In my line of work, I spend much of my time supporting people to improve different areas of their lives, to find more success or fulfillment or happiness. So it’s always fascinating to me when I encounter someone who is worried about experiencing too much success or happiness. I recently called my friend Julie to wish her a happy birthday, and she filled me in on Kevin, the new beau she was dating. Everything was going great, except….
She told me how when they first met, she thought Kevin’s positive attitude was just because he really liked her. Then, as they got to know each other more and more, she realized that his ability to always see his life as a glass half full, to roll with the punches and maintain his enthusiasm, was actually his normal way of seeing the world.
“He’s almost too happy,” she complained. “He was up for a job promotion, and he was very excited about it, always talking about how great it would be to get it,” she recounted. “If it was me, I realized, I would be worrying I might not get it, or hold myself back from fully daydreaming about the opportunity, just so I wouldn’t be as disappointed if I didn’t get the promotion.”
Julie went on to tell me how, a few years ago, she’d had a really rough year. She was laid off, lost a dear friend to a devastating illness, gained 40 pounds, and used up what little retirement she had to stay afloat. What’s more, just before all this began, she was feeling exceptionally happy about where her life was going.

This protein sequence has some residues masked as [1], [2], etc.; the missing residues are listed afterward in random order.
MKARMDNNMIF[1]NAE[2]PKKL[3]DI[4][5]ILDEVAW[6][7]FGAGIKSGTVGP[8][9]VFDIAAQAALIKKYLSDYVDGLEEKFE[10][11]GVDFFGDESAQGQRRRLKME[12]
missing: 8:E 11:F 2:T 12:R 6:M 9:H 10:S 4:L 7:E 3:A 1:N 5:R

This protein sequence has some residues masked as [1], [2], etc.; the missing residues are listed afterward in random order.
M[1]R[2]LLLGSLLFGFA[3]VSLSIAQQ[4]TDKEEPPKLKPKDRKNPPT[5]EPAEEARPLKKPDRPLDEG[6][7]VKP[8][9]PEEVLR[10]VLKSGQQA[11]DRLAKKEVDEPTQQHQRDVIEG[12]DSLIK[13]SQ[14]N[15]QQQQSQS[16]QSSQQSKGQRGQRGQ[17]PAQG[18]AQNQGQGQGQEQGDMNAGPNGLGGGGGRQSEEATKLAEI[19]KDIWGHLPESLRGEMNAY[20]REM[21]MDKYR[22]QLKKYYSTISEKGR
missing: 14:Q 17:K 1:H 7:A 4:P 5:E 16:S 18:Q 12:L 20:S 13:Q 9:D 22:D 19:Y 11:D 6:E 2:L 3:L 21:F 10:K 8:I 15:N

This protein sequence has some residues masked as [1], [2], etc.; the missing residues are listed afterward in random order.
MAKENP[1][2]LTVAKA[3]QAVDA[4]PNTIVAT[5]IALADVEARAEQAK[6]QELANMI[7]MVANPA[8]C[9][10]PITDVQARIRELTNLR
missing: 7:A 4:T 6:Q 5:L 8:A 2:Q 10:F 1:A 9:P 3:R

“I remember driving in the car, singing at the top of my lungs to the song on the radio and just giving into the entire feeling of being 100 percent happy,” she recalled. “Then as I was driving my boss called me up, and told me he wanted me to see him in his office the next morning. I knew it was not a good sign. The next week, Jerry’s diagnosis came back terminal. I remember a voice in my mind telling me, ‘See, you know not to feel too happy. When you do bad things happen.”
The idea of bad things always following good ones might seem like an obvious logical fallacy. Julie’s boss has his own needs and agenda that had nothing to do with Julie’s singing in the car. And it’s not like her friend Jerry’s illness was monitoring her happiness levels before choosing to kick things up a notch. Julie knows it’s not logical, yet she still believes if she allows herself to feel hopeful or joyous, she’s inviting bad events to occur in her life. But logical or not, this belief — that the universe is going to find a way to “balance the scales” if you get too happy — seems to be a common, and often subtle one.
In fact, it’s so prevalent in society that it has a name, cherophoiba; chero meaning to rejoice; gaiety or happiness and phobia meaning fear. One only has to think of popular sayings like, “Expect the worst and you won’t be disappointed,” or, “They were getting too big for their britches,” or, “I’m just waiting for the other shoe to drop,” to see some of the many ways it can show up. For people like Julie, tamping down on happiness can be a way of feeling more in control of her life, and creating safety. If the ups aren’t too up, the downs won’t feel so down. It can also feel like a shield against feeling hurt, disappointed or even just foolish.